Physics , 2013, DOI: 10.1038/ncomms3714 Abstract: Mott physics is characterized by an interaction-driven metal-to-insulator transition in a partially filled band. In the resulting insulating state, antiferromagnetic orders of the local moments typically develop, but in rare situations no long-range magnetic order appears, even at zero temperature, rendering the system a quantum spin liquid. A fundamental and technologically critical question is whether one can tune the underlying energetic landscape to control both metal-to-insulator and N\'eel transitions, and even stabilize latent metastable phases, ideally on a platform suitable for applications. Here we demonstrate how to achieve this in ultrathin films of NdNiO3 with various degrees of lattice mismatch, and report on the quantum critical behaviours not reported in the bulk by transport measurements and resonant X-ray spectroscopy/scattering. In particular, on the decay of the antiferromagnetic Mott insulating state into a non-Fermi liquid, we find evidence of a quantum metal-to-insulator transition that spans a non-magnetic insulating phase.
 Physics , 2015, Abstract: We use polarization- and temperature-dependent x-ray absorption spectroscopy, in combination with photoelectron microscopy, x-ray diffraction and electronic transport measurements, to study the driving force behind the insulator-metal transition in VO2. We show that both the collapse of the insulating gap and the concomitant change in crystal symmetry in homogeneously strained single-crystalline VO2 films are preceded by the purely-electronic softening of Coulomb correlations within V-V singlet dimers. This process starts 7 K (+/- 0.3 K) below the transition temperature, as conventionally defined by electronic transport and x-ray diffraction measurements, and sets the energy scale for driving the near-room-temperature insulator-metal transition in this technologically-promising material.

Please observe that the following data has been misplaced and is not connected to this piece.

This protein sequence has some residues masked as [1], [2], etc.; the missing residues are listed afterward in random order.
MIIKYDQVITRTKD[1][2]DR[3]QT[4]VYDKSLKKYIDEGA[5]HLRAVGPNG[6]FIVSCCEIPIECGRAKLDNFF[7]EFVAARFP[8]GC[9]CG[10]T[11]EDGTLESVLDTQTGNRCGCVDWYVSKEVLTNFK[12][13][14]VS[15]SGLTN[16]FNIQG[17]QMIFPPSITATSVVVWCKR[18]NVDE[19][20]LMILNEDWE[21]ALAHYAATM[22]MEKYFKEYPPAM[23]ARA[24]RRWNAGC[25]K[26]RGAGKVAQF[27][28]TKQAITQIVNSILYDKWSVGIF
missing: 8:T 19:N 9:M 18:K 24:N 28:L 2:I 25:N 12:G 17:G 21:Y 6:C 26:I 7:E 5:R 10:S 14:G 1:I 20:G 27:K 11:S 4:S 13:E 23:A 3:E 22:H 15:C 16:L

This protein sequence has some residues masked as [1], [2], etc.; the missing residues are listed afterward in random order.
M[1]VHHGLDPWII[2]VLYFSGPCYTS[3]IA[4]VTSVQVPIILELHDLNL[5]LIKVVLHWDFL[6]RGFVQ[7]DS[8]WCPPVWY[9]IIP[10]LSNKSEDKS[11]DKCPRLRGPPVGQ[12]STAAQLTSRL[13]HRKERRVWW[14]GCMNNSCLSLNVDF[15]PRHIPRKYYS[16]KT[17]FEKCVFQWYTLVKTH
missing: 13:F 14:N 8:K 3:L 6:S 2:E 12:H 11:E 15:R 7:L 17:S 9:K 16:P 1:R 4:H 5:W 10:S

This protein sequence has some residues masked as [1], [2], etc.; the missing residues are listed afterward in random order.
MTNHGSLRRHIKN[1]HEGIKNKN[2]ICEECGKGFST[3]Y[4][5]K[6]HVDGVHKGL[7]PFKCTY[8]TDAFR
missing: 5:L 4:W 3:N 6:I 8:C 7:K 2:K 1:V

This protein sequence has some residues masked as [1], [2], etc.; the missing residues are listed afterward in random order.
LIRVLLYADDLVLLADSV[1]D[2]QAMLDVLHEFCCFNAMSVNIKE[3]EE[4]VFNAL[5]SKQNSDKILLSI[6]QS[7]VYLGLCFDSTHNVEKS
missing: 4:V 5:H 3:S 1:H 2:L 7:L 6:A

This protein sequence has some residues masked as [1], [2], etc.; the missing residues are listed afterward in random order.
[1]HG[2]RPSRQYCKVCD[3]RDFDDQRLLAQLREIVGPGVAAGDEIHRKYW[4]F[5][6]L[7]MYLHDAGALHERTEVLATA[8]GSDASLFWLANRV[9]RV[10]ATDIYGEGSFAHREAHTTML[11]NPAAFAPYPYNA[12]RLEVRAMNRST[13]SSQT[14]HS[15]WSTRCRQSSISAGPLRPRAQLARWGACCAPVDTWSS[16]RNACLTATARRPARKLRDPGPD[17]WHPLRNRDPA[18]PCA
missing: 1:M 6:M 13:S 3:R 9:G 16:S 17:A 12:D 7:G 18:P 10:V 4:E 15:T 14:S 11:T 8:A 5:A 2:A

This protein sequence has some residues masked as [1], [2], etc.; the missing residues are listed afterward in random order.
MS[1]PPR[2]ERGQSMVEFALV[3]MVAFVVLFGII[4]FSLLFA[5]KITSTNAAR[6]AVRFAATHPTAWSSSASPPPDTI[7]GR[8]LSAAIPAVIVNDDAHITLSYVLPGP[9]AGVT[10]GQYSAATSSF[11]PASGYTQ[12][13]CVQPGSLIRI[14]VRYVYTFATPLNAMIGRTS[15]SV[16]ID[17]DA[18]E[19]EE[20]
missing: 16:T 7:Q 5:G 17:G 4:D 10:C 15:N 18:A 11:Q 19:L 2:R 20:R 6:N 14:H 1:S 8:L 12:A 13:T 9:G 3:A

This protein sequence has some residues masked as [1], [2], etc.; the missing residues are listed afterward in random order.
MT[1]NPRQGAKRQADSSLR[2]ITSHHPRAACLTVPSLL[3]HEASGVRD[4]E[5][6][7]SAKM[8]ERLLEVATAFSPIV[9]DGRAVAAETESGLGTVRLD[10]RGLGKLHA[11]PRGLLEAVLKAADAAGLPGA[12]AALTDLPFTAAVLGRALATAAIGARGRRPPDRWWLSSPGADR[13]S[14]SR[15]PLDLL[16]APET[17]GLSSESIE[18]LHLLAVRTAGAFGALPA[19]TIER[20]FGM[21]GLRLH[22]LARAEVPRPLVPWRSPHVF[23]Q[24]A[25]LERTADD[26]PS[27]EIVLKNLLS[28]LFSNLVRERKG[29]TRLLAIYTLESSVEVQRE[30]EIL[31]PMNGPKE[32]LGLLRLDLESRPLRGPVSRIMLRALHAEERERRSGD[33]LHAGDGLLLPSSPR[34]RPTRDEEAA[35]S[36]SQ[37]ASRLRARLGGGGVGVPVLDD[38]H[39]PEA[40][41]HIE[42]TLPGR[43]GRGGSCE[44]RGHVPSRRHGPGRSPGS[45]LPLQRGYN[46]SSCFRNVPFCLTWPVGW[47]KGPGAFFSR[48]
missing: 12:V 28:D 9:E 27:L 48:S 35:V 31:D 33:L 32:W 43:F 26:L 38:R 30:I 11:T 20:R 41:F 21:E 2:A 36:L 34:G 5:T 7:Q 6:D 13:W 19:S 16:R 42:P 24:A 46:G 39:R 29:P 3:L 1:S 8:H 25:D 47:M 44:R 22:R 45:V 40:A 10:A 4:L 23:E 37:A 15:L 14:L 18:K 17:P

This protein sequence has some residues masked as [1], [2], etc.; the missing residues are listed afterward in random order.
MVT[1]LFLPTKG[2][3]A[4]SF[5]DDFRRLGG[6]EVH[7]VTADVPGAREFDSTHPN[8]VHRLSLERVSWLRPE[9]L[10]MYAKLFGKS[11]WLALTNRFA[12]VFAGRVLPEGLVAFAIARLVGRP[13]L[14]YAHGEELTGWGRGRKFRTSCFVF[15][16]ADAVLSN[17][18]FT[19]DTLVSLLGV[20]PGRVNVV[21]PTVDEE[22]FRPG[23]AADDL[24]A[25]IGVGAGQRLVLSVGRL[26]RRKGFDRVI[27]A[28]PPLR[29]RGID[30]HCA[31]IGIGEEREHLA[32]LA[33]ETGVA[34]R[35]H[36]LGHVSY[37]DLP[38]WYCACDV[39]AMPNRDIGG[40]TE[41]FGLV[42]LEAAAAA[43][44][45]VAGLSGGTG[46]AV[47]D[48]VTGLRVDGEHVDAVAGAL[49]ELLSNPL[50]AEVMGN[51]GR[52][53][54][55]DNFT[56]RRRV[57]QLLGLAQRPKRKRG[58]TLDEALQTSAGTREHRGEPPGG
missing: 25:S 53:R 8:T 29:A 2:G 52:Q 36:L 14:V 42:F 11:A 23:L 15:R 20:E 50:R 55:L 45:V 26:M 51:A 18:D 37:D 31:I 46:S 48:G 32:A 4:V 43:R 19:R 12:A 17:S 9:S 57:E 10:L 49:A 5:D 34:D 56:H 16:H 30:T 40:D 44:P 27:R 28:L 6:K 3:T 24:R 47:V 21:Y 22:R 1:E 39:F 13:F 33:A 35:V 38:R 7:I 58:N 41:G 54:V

Physics , 2007, DOI: 10.1209/0295-5075/81/17002 Abstract: Modulation of charge carrier dynamics and hence electrical conductivity of solids by photoexcitation has been a rich field of research with numerous applications. Similarly, electric and magnetic field assisted enhancement of conductivity are of fundamental importance and technological use. Hole doped manganites of the type (A$_{1-x}$B$_{x})$MnO$_{3}$, where A and B are rare and alkaline earth metals respectively have the distinction of showing all three effects. Here we establish the complementarity of the electric, magnetic and photon fields in driving an insulator-metal transition in epitaxial thin films of La$_{0.175}$Pr$_{0.45}$Ca$_{0.375}$MnO$_{3}$ whose electrical ground state is insulating. Both pulsed and CW lasers cause a giant photon flux dependent enhancement of conductivity. It is further observed that electric and magnetic fields trigger the persistent enhancement of conductivity whose magnitude can be accentuated by application of these fields in parallel.